175 Years of Awesome!

This coming week is 17/3/17, the 175th anniversary of the formation of Relief Society.

Throughout the world local Relief Societies are holding celebrations, often focused on service, though I’ve been to some parties where belly laughs were the fare of the night.

Whatever the women in these celebrations will do, it is a celebration of womanhood and sisterhood.

For this anniversary, I will be at the Women’s Retreat in Nauvoo participating in two days of great activity, along with re-enactments of Relief Society’s founding at the Red Brick Store.

The formal Relief Society organization went into hiatus as a formal Church-wide organization between 1844 and 1880. However even during that hiatus, the sisterhood formed in Nauvoo continued to bring women together to do good and strengthen one another.

Membership in Relief Society, during 1842, could be seen as virtue signaling, but it was a time when signaling was desperately needed. There were those in the community participating in gross iniquity, because they had been pressured into believing it was acceptable. These individuals needed to be rescued, and the Relief Society rose to the task.

On March 25 I will be reprising a bit of Relief Society celebration, celebrating in brief conversations with my Stake sisters the life of Jane Nyman. She was the first to act as a proxy in providing a deceased relative the ordinance of baptism. It was her anguish over the matter that had prompted Joseph Smith’s revelation that proxy baptism was the way in which salvation (as decreed by the Bible) could be offered to all mankind. Yet her daughters, and possibly she herself, became embroiled in the illicit intercourse scandal of 1841-1842. When she attempted to join Relief Society in Nauvoo, she was refused because of her association with or involvement in illicit intercourse. Yet the Relief Society did provide Jane needed support because she was a widow, even though refusing her formal membership.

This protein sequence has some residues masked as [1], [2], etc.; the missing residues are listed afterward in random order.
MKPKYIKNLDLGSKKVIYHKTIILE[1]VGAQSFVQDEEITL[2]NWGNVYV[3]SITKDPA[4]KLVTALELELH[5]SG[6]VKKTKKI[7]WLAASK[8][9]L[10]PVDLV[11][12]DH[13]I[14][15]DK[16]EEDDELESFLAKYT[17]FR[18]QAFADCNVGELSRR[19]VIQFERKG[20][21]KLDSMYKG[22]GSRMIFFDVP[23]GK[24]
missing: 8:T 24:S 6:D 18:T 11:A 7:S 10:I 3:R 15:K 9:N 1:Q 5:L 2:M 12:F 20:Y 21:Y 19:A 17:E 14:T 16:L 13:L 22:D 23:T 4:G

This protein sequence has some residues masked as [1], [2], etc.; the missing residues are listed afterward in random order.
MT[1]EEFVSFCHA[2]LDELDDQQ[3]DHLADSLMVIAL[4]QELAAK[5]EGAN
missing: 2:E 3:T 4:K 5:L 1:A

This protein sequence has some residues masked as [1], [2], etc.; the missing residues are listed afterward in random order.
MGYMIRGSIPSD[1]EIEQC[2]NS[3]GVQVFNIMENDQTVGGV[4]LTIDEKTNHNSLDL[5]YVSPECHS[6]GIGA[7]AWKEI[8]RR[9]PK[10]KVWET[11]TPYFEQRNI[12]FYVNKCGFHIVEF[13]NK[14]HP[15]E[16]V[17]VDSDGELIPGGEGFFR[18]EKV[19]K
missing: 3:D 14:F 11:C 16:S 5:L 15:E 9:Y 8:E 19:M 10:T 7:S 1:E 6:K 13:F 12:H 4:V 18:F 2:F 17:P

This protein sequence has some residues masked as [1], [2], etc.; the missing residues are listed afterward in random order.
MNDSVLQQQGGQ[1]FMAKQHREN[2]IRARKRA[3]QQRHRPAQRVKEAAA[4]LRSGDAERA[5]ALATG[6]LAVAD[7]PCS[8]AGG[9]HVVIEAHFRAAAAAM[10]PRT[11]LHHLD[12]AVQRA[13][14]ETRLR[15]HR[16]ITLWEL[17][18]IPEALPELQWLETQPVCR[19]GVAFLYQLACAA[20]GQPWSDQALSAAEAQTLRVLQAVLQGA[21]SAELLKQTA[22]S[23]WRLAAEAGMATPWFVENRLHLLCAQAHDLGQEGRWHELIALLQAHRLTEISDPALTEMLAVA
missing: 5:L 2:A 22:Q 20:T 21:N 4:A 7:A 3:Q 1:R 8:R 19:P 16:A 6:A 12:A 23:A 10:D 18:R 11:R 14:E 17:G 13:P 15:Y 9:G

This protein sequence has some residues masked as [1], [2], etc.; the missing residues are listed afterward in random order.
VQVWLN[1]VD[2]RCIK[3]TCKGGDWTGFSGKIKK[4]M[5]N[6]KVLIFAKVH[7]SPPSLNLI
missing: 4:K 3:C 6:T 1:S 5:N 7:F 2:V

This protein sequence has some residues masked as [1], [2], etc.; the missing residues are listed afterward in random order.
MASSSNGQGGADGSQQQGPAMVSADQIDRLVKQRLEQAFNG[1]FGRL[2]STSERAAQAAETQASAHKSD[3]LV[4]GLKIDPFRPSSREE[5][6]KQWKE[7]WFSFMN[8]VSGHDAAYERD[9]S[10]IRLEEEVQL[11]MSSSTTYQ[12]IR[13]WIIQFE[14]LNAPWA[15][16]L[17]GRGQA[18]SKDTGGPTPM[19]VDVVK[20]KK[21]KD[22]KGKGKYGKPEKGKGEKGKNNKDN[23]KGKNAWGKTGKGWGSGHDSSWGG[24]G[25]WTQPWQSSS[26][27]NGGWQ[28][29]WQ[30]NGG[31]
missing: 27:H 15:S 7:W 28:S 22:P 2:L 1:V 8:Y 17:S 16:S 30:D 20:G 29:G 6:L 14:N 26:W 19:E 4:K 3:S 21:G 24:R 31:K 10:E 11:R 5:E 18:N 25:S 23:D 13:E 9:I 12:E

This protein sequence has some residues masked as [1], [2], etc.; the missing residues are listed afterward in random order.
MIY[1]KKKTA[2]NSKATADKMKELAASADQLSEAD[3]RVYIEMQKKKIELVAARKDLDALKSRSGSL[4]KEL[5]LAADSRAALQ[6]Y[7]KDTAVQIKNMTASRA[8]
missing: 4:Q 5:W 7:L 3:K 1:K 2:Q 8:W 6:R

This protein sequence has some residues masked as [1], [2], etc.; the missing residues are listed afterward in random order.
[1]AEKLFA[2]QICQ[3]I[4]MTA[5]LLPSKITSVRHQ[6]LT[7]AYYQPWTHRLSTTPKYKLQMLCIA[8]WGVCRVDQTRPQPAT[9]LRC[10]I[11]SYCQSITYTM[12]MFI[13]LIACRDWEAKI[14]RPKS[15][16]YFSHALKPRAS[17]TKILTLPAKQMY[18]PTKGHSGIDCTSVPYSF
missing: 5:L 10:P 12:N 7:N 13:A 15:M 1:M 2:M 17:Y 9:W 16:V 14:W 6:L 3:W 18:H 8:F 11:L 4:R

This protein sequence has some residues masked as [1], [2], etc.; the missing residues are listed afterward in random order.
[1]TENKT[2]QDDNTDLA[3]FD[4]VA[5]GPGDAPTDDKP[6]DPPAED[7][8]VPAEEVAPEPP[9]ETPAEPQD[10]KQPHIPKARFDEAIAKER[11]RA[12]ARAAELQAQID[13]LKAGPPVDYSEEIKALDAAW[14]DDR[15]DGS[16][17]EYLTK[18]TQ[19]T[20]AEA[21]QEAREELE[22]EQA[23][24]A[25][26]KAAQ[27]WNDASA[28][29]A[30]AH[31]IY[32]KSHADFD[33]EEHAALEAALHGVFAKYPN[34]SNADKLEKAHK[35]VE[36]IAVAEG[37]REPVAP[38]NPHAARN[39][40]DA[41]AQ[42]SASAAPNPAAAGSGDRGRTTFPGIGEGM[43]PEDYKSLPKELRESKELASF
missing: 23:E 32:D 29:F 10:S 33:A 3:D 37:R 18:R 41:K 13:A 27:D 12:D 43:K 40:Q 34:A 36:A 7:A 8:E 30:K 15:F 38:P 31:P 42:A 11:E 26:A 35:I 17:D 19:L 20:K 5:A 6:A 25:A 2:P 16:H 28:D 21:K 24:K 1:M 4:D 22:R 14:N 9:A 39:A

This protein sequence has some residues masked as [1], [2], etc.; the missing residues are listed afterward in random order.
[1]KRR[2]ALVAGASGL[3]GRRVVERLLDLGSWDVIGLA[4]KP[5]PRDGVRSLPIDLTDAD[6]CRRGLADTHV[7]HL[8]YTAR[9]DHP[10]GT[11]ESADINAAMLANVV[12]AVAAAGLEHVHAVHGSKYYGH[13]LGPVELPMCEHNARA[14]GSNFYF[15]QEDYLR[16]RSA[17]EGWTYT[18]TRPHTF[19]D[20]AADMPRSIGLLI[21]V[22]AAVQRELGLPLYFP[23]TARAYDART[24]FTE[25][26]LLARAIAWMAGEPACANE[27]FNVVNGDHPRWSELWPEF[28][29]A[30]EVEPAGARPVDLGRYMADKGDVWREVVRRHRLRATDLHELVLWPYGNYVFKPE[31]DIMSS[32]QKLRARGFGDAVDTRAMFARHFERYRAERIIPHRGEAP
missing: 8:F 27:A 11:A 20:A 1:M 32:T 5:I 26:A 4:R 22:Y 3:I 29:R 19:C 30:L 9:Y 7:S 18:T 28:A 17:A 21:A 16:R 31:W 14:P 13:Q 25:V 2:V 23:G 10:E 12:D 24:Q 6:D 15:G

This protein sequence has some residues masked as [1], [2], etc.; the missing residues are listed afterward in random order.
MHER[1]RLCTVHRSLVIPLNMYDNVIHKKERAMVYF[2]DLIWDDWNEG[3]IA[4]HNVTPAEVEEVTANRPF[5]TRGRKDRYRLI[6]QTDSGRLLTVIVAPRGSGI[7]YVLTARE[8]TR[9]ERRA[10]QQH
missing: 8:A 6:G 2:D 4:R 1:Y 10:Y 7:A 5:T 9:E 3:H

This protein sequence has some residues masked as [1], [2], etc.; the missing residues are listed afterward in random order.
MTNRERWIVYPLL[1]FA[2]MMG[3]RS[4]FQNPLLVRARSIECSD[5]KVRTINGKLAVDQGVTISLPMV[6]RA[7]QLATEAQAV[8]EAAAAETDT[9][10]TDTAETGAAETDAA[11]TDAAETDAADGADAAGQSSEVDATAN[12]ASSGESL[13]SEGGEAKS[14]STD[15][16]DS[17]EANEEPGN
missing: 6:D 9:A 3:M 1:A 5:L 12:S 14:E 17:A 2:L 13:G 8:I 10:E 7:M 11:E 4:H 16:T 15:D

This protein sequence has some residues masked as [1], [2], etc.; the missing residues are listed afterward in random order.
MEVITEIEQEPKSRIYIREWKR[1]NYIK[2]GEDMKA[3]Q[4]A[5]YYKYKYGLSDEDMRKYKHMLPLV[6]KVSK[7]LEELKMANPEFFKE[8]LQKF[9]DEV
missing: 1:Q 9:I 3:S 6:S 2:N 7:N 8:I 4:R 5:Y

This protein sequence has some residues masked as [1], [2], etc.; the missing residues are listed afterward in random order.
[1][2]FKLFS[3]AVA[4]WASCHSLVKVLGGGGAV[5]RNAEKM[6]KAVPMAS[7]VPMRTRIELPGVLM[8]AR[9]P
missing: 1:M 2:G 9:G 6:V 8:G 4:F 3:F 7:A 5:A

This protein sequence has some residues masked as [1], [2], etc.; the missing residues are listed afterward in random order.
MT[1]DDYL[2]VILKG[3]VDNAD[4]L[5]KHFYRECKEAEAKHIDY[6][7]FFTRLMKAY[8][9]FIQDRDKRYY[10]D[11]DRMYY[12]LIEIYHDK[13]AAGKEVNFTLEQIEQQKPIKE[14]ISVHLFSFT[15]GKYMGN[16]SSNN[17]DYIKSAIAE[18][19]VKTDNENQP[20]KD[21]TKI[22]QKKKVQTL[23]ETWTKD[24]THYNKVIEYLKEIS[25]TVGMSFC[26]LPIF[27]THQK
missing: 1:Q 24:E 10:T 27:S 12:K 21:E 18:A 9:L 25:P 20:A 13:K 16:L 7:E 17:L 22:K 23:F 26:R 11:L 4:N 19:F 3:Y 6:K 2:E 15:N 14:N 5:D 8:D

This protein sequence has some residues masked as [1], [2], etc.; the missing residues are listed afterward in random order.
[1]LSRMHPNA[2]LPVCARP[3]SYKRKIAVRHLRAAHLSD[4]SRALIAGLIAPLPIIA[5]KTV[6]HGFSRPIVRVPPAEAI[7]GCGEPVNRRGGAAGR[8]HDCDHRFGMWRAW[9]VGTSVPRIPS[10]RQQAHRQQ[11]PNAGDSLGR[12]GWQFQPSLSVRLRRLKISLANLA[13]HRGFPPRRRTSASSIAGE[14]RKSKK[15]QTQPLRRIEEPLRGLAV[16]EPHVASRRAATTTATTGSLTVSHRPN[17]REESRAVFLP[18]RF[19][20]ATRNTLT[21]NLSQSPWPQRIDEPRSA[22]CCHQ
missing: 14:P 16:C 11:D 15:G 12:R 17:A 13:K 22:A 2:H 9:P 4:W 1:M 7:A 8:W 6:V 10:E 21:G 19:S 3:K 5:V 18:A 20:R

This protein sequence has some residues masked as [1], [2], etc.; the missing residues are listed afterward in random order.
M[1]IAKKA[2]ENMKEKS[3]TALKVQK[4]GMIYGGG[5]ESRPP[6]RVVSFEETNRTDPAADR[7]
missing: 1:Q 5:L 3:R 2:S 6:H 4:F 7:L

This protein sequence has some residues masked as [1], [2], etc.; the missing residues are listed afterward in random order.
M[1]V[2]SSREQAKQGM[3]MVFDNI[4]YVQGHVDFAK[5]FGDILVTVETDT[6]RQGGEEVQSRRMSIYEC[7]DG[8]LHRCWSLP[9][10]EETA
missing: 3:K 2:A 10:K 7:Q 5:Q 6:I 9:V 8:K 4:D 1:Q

Yet charity would cover knowledge of many of these sins. Even those instances that would be published in newspapers in 1844 were largely dropped from collective memory. Not that those who had lived through the terrible events of 1841-1842 had forgotten, but because they valued one another as children of God. No matter what sins had been committed, repentance could wipe the slate clean.

After arriving in Utah, Jane Nyman was selected to serve as Relief Society President in her congregation in Beaver. She who had been refused entry during a time of heresy had repented, and was now fully acceptable to lead her sisters in doing good.